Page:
8. Osgoode or U of T for public sector

    Can you elaborate on what you'd like to be doing in the public sector? Based on these interests, it sounds like you're more oriented toward NGO work than government, yes?
  9. Crypto Currency and Law

    My understanding of smart contracts - and this is based on fairly casual reading, so I'm very willing to be corrected on this - is that it's specifically a solution for the problem of "what if I send someone some digital information, and then they renege on paying me for it (or vice versa)." And hey, that is a problem worth solving! But the idea that it will replace lawyers on any significant scale seems bizarre to me. Like, in trying to learn about this, I found this Smart Contracts primer through Google where they have an example of a smart contract: And, again, that sounds like a good thing. But digging into this - the self-enforcement" or "self-execution" of the smart contract is only to the extent that the terms can be automatically verified electronically. And I find it interesting that they chose a landlord-tenant relationship for their example, because when I think of the range of disputes that can arise in residential (or commercial) tenancies, it seems to me like the smart contract can really only avoid a small slice of them. Like, OK, I paid my bitcoin and you automatically send me my entry code. But the heat doesn't work, the shower is broken, and oh by the way there's someone living in the second bedroom you never told me about. Off we go to the tribunal! So my sense at this point is that the hype is really around a very narrow definition of 'contract law' focused on one-time, verifiable transfers of digital information. I am not worried for my job.
  10. Firm Perks

    See, people say that the public sector isn't glamorous, but I have a story just like this! Except instead of "flight" it was "drive", and instead of "Costa Rica" it was "Sarnia".
  11. Ryerson Law by 2020 - Letter of Intent

    On that note, memo to law students at schools outside of Toronto (and, for that matter, inside Toronto): If you are interested in the kind of work I do and are looking for career insight I am happy to talk to you on the phone. You don't have to come all the way here. If we speak on the phone, I will give you just as much time and candour as I would someone who met me for coffee. I am happy to hear from you. You don't need to be nervous. You don't need to feel like you're imposing on my time; if I don't have time that day, we'll book another day. I suspect I am not alone.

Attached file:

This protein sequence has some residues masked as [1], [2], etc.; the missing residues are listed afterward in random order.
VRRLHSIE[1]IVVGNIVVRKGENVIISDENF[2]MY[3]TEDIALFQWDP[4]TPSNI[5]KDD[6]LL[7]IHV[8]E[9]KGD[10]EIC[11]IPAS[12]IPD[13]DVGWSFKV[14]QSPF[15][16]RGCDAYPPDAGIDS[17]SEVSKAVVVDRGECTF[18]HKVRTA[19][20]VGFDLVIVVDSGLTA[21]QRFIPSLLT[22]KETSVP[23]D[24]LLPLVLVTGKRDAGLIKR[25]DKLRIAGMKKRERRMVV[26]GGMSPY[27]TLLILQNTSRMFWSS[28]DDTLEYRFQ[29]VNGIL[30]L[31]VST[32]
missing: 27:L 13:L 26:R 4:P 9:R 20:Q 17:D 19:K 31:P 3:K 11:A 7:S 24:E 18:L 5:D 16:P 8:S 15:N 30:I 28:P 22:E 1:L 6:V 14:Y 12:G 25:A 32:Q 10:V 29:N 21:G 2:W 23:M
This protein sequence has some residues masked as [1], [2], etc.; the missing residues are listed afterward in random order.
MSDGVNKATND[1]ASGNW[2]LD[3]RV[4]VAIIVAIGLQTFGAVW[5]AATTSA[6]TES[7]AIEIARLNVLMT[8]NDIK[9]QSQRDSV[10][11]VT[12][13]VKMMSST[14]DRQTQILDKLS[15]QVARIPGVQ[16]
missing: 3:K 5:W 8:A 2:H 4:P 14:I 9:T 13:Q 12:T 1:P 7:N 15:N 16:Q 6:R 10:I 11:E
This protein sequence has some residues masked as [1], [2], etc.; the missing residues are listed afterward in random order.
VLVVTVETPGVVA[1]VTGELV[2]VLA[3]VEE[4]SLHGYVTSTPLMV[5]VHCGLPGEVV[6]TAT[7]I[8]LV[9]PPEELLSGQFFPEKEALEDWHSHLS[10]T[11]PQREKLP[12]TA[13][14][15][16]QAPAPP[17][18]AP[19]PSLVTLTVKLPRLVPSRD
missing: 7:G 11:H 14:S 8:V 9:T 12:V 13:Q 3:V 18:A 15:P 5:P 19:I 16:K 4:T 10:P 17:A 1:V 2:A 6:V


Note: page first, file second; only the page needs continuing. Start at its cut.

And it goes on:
12. Should I go to UK or Stay in Canada [3.7]

    The kind of LLM you get for teaching is not the same kind of LLM you get for NCA exams.
  13. Should I go to UK or Stay in Canada [3.7]

    Why? Your GPA is good enough that Canadian law schools are very much on the table. I didn't go to law school abroad, but I know people who did, and it really did affect their ability to get a job. The obstacles are not confined to Bay Street. Yes, there are LLM programs you can take in Canada that would (likely) reduce the number of NCA exams you'd need to take. But the NCA exams aren't the main obstacle to career success in Canada; it's the fact that you haven't gotten a degree in Canadian law, and that Canadian legal employers will very likely be unfamiliar with the law school you attended. I am really surprised by this post. It would make much more sense to me if your GPA was a full grade point lower. But it's not! You're in good shape! Go do your LSAT prep!
  14. Current Canadian Law School Rankings??

    Previously, on lawstudents.ca.